In 2007 Robert Sutton, professor at Stanford University, wrote a book called The No Asshole Rule: Building a Civilized Workplace and Surviving One That Isn’t. It quickly became a phenomenal success and a business bestseller, winning awards and getting rave reviews. The book was very attractive to a lot of people, emphasizing that being a bastard was bad for business and that being nice could improve your bottom line. And, frankly, for many people the notion of having no assholes in the office probably seemed a nice, if somewhat utopian, change of pace.
However, all this prompts a question: Is a team/office/organization completely devoid of “assholes” efficient? Sutton obviously referred to the importance of removing toxic colleagues, those who through obnoxious or even sociopathic behavior can poison the morale and the atmosphere. This we can probably all agree on being a good thing, but where does one draw the line? An organization that removes all those who would question, prod and challenge will in all likelihood be a nice place to work, but will it be any good?
The problem with the “no asshole rule” is that it is easily misused. We tend to think that all those who do not agree with us are being a bit difficult, and much prefer people who like our ideas and our views. But here be monsters. An organization where everyone agrees is one where new points of view are rarely introduced, lest they cause someone to feel bad, one where ideas are never brought to full fruition, as they are not forced to improve due to being challenged, and one where people rather than develop become evermore comfortable in the general loveliness of the office.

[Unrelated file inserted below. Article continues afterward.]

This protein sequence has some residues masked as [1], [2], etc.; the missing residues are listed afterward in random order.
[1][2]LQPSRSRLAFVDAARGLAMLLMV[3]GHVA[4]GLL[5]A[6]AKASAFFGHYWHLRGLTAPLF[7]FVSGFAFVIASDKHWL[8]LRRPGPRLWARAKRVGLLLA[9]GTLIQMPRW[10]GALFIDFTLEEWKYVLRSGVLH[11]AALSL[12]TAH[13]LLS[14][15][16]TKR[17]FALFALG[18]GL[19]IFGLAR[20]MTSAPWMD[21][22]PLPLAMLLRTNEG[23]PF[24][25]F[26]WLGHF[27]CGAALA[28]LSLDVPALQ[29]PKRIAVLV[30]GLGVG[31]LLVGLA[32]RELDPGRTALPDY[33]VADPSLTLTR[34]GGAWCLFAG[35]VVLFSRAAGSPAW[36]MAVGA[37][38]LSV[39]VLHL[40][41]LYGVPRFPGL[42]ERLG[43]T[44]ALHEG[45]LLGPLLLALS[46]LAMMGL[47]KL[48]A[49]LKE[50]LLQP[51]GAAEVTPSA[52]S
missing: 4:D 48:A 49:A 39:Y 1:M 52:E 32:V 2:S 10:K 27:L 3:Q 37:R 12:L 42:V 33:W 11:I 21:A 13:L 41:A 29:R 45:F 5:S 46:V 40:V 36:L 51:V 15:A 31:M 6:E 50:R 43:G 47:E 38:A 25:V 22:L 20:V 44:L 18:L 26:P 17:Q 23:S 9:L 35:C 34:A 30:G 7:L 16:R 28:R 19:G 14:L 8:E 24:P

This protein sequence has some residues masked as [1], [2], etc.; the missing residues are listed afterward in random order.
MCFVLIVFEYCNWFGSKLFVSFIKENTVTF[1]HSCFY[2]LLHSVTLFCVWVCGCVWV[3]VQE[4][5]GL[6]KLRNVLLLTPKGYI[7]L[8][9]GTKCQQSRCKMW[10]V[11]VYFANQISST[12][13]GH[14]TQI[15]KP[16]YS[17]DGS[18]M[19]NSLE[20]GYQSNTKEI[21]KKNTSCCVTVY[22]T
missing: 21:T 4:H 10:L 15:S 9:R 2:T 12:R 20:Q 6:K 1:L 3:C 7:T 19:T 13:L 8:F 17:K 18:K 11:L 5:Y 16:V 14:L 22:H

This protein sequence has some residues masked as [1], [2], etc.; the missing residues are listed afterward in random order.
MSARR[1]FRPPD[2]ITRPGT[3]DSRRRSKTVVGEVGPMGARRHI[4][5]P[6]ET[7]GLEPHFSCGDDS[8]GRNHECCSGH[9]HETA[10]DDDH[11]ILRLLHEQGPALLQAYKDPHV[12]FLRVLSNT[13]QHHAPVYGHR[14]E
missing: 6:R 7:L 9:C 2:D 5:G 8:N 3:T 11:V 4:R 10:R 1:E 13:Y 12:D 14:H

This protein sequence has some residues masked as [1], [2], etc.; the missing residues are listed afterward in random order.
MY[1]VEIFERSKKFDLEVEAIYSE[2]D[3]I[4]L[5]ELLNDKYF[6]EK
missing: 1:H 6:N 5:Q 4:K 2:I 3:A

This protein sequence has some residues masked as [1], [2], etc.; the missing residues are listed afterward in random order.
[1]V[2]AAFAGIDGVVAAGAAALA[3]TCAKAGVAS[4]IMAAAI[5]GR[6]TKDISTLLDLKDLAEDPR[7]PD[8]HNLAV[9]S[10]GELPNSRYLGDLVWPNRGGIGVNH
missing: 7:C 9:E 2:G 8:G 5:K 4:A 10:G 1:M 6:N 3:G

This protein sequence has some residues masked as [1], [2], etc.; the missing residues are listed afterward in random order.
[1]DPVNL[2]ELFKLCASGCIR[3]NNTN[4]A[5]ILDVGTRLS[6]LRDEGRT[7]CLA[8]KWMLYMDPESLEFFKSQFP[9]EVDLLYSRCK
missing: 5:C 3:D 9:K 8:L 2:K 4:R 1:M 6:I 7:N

So we do need bastards. We do not need them for their destructive potential, but because they introduce the kind of challenge and friction that all real development thrives on. We need them so that we have someone to hone our ideas against. We need them so that we feel that pushing an idea through is meaningful, rather than an exercise in pleasantries. We need them because without resistance we cannot develop and grow.
Now, being a productive asshole is not easy, and managing the same is a leadership challenge of the highest order. But this does not mean that we should shy away from the task of handling this side of the creative process. Far too many organizations treat creativity and innovation as a game of niceties and lovely ideas, when they should be focusing on how difficult people challenging each other’s ideas can lift the organization out of its comfortable doldrums.
Sometimes an asshole is what you need in order to be shocked out of your complacency. Sometimes an asshole is the thing that can turn a mediocre idea into a great one. So don’t trust the “no asshole rule” – focus more on nurturing your productive bastards.